Last week, we , Abiti Joyce Befu, Sheikh Jean-Philippe LePoisson, Mzee Native Authority Mandela, and I, the Mohashoi, urged the Malawian public to heed the warning WHO scientists and medical doctors made linking processed meats and red meat to possible cancer in human beings that consume the said products in excess of 50g or two slices of bacon per day. Well this week, we adapt an article from the Conversation, which cites scientists who believe otherwise.
The increase in the world’s population has led to challenges in maintaining a balanced diet in both the developed and the developing world. More than two billion people worldwide suffer from “hidden hunger” or micronutrient deficiency.
The inadequate intake of essential micro-nutrients is detrimental to the mental and physical development of children and reduces the productivity and work capacity of adults.
Over the last two decades, there has been a significant reduction in food insecurity with the number of hungry or undernourished people decreasing from 18.7 percent to 11.3 percent. But, globally, food insecurity continues to be a daunting challenge. The prevalence and severity of food insecurity varies at regional, national and household levels. At least two-thirds of the world’s food-insecure households are found in developing countries.
The current food security threats go beyond insufficient food quality. Nutritional value, safety and the distribution of the available foods all have an impact. In addition, outbreaks of food-borne illnesses and mass food contamination have been frequently reported as threats to food safety – a consequence of the rising pressure to rapidly increase food production.
Good quality meat has the potential to reduce food insecurity and poverty. It should be considered a tool to eliminate “hidden hunger”. This would require making sure it is evenly distributed across the world.
But there are several limitations that may contribute to the slow progress of using meat to conquer food insecurity worldwide.
Science has shown that lean meat is good for you. This is because it contains properties that positively moderate lipid profiles in the body. This in turn has a positive impact on long-term health by producing polyunsaturated fatty acids and conjugated linoleic acid (CLA).
Some polyunsaturated fatty acids can help reduce bad cholesterol levels in the blood and can lower the risk of heart disease, stroke and breast cancer. Linoleic acid contains fat fighting, insulin lowering properties which suppress the development of cancer in different areas of the body. This is the case even at relatively low dietary levels.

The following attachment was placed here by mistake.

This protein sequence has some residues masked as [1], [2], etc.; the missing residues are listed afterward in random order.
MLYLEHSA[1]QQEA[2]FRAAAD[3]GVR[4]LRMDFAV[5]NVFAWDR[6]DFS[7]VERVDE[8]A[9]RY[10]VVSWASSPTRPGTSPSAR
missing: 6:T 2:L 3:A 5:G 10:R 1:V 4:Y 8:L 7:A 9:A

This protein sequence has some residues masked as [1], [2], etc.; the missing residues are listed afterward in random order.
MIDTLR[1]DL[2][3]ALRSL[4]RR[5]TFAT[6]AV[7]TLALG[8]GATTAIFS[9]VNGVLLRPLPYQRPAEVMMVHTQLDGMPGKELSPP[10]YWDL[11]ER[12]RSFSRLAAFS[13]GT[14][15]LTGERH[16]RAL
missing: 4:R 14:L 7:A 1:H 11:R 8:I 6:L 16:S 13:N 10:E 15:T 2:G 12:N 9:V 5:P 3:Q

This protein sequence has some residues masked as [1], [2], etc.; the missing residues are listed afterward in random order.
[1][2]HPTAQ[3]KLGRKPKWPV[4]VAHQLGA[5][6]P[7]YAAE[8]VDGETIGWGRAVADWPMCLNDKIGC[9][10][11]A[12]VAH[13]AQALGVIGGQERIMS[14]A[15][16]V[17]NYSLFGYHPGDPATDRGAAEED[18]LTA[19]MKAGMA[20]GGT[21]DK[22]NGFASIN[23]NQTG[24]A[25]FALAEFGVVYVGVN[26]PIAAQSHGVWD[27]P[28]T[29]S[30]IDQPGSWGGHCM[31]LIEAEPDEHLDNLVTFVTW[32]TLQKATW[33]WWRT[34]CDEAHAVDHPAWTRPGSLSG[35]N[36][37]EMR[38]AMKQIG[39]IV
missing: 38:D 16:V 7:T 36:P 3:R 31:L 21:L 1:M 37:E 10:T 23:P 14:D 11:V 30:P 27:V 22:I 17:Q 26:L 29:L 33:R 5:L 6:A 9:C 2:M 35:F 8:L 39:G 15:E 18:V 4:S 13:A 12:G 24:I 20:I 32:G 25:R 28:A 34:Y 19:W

This is true of lean, unprocessed meat. Processed meat is a different story. A recent report by the World Health Organisation classifies processed meat as a carcinogen in the same category as plutonium and alcohol. It cautions that eating 50g of processed meat a day, which is the equivalent of up to two slices of bacon, increases the chance of developing colorectal cancer by 18%.
The same report acknowledges that meat is a rich source of nutrients and that eating meat and meat products also has health benefits. The moderation of meat consumption rather than eliminating it from one’s diet remains the most reasonable recommendation.
It is important for consumers to pay attention to the quality and quantity of the meat they consume – and how they prepare it. Setting personal health goals, such as consuming just enough to meet the average nutrient requirements, is key.
Chicken as a meat source can be viewed as a short term stepping stone. Chicken consumption has increased dramatically over the years, mostly due to its health qualities and lower cost.
Misconceptions about meat and its affect on health need to be tackled head on. Human beings were born omnivores. Meat has been part of their diet through the ages. This is one of the reasons it should be considered as part of any diet, as well as part of the solution to food insecurity.
For more visit, http://theconversation.com/why-meat-is-important-in-the-global-battle-against-food-insecurity-49176